Getting Ready for Cuba – What to Pack, Food, Currency and WiFi

I was in Cuba for a couple of weeks last October. While it’s a destination that I highly recommend visiting, it does require some preparation – including setting expectations and packing the right things.

Below you will find some useful tips based on my experience – feel free to comment or write me if you have questions!

October is considered to be in the rainy season, however as it’s a tropical climate it’s usually hot and humid throughout the year. Therefore, I suggest to pack clothes from breathable fabrics, that are light and not too tight.

These are the items I ended up using most:

  • Tank tops
  • Shorts
  • Disposable rain ponchos
  • Walking shoes
  • Water sandals
  • Flip flops

Specifically for the ladies –

  • 3/4 tights
  • Light dresses – if you want to rock the dance floors 🙂
  • Nice flats for the evening – this is optional, but for sure leave the heels at home, I promise you will not be using them!

Keep in mind there aren’t many places where you can purchase toiletries, and when available they are usually pricey.

I recommend to bring everything you can from home, particularly:

  • Soap – not always available, even in hotels
  • Shampoo
  • Toothpaste and toothbrush
  • Deodorant
  • TP/tissues, toilet sit covers and hand sanitizer – for the public restrooms
  • Sunscreen – LOTS OF IT!!
  • Mosquito replant – A MUST!
  • For ladies: tampons or any hygiene product you normally use

The currency in Cuba for tourists is called CUC – and is equivalent in value to 1 USD. There’s almost nothing to do with credit cards, so bring only one with you for backup.

It’s best to bring all the money you’re planning to spend, and exchange it at the airport as you arrive. Any left over money can be exchanged back at the airport when you leave.

It’s important to manage expectations when it comes to the food in Cuba.
Keep in mind that food in tourist restaurants consists mostly of rice, beans and chicken.

There are some fruits and veggies, and I also encountered fish and shrimp a couple of times, but overall the variety is not vast.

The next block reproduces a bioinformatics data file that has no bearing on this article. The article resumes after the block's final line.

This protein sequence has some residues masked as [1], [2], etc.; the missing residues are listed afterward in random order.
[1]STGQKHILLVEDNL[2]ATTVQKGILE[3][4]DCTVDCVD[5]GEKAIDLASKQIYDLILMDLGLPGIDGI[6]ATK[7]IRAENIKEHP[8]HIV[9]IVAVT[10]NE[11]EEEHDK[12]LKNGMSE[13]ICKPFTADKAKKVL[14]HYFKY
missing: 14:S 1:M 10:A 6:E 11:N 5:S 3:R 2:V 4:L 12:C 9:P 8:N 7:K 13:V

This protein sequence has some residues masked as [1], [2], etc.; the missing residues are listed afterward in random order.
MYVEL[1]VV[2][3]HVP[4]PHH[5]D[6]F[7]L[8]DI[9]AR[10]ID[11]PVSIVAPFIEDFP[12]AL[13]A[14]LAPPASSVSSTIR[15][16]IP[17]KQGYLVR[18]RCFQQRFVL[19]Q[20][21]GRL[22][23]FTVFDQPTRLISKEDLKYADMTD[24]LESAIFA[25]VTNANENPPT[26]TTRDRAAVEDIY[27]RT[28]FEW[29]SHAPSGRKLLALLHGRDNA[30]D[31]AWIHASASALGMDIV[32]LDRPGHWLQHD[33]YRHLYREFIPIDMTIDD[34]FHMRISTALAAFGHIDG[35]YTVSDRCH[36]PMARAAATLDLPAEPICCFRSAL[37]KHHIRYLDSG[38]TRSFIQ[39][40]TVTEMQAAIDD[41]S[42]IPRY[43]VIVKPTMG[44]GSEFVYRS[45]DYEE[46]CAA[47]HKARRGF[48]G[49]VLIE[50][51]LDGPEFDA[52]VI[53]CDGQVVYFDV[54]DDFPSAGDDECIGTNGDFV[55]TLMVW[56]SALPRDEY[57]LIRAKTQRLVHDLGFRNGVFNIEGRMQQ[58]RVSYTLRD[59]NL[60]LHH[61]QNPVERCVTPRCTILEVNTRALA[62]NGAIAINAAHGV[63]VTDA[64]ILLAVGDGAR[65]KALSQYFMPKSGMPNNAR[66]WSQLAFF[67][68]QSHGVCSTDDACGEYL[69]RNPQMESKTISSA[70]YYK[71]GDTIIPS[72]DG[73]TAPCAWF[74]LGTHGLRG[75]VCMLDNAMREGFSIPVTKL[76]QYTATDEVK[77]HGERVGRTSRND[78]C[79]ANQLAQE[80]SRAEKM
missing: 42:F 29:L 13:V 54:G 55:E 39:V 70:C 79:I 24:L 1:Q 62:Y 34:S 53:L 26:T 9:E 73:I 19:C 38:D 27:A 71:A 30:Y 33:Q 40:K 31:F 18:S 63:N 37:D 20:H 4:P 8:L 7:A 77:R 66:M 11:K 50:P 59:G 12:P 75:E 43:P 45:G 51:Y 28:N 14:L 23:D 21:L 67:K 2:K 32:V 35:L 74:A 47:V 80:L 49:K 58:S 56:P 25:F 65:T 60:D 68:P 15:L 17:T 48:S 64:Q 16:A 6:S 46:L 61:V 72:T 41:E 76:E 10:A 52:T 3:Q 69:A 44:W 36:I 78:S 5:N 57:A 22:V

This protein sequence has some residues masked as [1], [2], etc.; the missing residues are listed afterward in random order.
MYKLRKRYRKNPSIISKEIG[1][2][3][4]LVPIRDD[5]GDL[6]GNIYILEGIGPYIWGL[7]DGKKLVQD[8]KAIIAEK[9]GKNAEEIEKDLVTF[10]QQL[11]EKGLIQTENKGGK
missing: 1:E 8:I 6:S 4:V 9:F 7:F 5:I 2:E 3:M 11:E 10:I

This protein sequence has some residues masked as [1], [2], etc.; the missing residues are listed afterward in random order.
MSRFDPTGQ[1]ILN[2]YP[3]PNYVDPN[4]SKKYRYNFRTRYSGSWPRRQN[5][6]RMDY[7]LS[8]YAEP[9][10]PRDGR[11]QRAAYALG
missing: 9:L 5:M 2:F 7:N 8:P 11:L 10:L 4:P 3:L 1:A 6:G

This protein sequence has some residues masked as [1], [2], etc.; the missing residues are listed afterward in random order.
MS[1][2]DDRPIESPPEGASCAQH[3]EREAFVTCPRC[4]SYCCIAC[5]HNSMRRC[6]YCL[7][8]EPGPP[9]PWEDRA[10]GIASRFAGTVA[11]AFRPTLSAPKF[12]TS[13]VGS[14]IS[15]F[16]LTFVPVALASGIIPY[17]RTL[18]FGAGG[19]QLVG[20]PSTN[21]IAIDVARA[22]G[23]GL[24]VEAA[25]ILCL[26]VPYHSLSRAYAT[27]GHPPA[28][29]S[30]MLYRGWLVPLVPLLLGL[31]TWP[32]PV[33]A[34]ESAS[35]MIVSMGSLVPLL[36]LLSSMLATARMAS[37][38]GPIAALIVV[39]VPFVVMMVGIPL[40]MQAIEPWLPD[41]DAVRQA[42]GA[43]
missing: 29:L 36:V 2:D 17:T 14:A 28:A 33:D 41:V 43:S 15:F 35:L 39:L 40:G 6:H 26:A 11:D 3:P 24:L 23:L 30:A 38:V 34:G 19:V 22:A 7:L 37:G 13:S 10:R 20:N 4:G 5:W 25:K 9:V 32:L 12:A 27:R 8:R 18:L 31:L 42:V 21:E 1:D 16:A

Here is a typical dinner at a Casa I was staying at:

Casa Particular Dinner Cuba

I brought from home some snacks including energy bars, crackers, cookies and oatmeal for breakfast. These were really useful, especially on long bus rides.

There are also street stands that sell plain pizza for about 0.5-1 CUC if you are looking for a quick fix.

And while you can argue that alcohol is not food – I disagree 🙂 My favorite drink was Cuba Libre and I made sure to take some rum bottles back home with me.

Cuba libre cuba

Keep in mind that access to the internet in Cuba is very limited,  so make sure you let your family, friends and workplace know that there’s a good chance you could be offline for a couple of days at a time.

You can only sign-in in specific locations in every city (usually in main squares or hotel lobby’s) . If your’e wondering where it is, just look for a tree with a bunch of people standing under it and looking on their phones 🙂

Wi-Fi tree Cuba

To access the network, you will also need to purchase a special card with an access code. There are cards for 1 hour or 5 hours, and you can purchase up to 3 cards at a time.

The WiFi network is operated by ETECSA, and the card can be purchased at airports and some hotels. The cost is 1.5 CUC per hour.

With amazing architecture, beautiful sceneries and colorful streets, your Cuba photo album will probably be one of your best ones.

Make sure you have enough memory in your phone or camera for the entire trip – I promise you will be needing it.

I’ll finish with some examples for inspiration:)

Street at Trinidad Cuba

Street at Havana Vieja

Havana CubaViñales CubaBici Taxi Cuba

Shop in Havana

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